Thoughtful writing authored and shared by members of of the Thinking Collaborative community to support others on the journey.
Sustaining the Journey
The Discipline of Action
Walter Basnight, Secondary Learning Coach for the American International School Chennai, India and member of the Thinking Collaborative Futures Team
January 21, 2019
Efficacy has been an important part of my success as a new coach. In support of my increased efficacy, I have leaned on the work of Ryan Holiday, specifically his thoughts in The Obstacle Is The Way: The Ancient Art of Turning Adversity to Advantage. The book espouses Stoic Philosophy, encouraging us to view obstacles as opportunities. I face obstacles all the time, from teachers feeling they don’t have enough time to a lack of understanding of my role. As Holiday points out, overcoming such obstacles requires us to consider Perception, Action and Will in ourselves and in others.
The Discipline of Action is about moving forward step-by-step, action-by-action with persistence and flexibility in the interest of our goals. Applying ourselves with gusto and creativity to embrace the obstacle before us is what will make us stronger when facing next obstacle with:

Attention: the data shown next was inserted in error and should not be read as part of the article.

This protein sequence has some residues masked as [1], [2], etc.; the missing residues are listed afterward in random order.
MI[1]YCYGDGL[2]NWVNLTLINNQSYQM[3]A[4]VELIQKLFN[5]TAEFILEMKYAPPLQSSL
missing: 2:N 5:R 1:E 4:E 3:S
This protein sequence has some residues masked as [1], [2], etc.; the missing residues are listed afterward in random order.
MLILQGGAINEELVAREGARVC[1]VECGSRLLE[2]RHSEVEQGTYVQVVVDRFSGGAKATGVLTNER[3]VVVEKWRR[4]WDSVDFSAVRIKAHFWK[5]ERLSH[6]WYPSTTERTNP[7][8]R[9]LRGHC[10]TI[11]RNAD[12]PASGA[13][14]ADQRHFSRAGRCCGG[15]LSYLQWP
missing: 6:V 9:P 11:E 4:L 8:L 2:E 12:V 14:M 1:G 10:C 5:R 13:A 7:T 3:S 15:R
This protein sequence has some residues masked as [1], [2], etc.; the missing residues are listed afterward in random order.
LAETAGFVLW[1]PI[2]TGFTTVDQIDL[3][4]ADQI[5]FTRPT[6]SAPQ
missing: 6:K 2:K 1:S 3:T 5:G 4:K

● a coherent and deliberate process
● iteration and resilience
● strategic vision
● craftiness and savvy
● and an eye for opportunity and pivotal moments
As a new coach, I thought that it was enough to introduce myself at the beginning of the year to the staff and explain my role. This would prompt teachers to knock at my door. Yet, this was not the case. I grossly underestimated the level of action it would require of me to develop a desire for coaching and to support the development of a culture of coaching. I had the know how to coach; I had to call upon the courage to act – to knock on doors. There were rejections, but my persistence led to an opening of doors and minds. From there momentum built and I began to move beyond episodic coaching sessions to more meaningful coaching cycles. The Discipline of Action is about building a tolerance for difficulties, looking for possibilities and settling in for the long haul.
As Holiday reminds us, “anyone in pursuit of a goal comes face-to-face with failure time and time again. Sometimes, no amount of planning, no about of thinking – no matter how hard we try or patiently we persist – will change the fact that some things just aren’t going to work.” (Holiday, 124) This is where the Discipline of the Will must be cultivated.
Next week I will explore the Discipline of the Will.
What new actions might you try this week to further a goal?
Where might you have the opportunity to practice the Discipline of Action?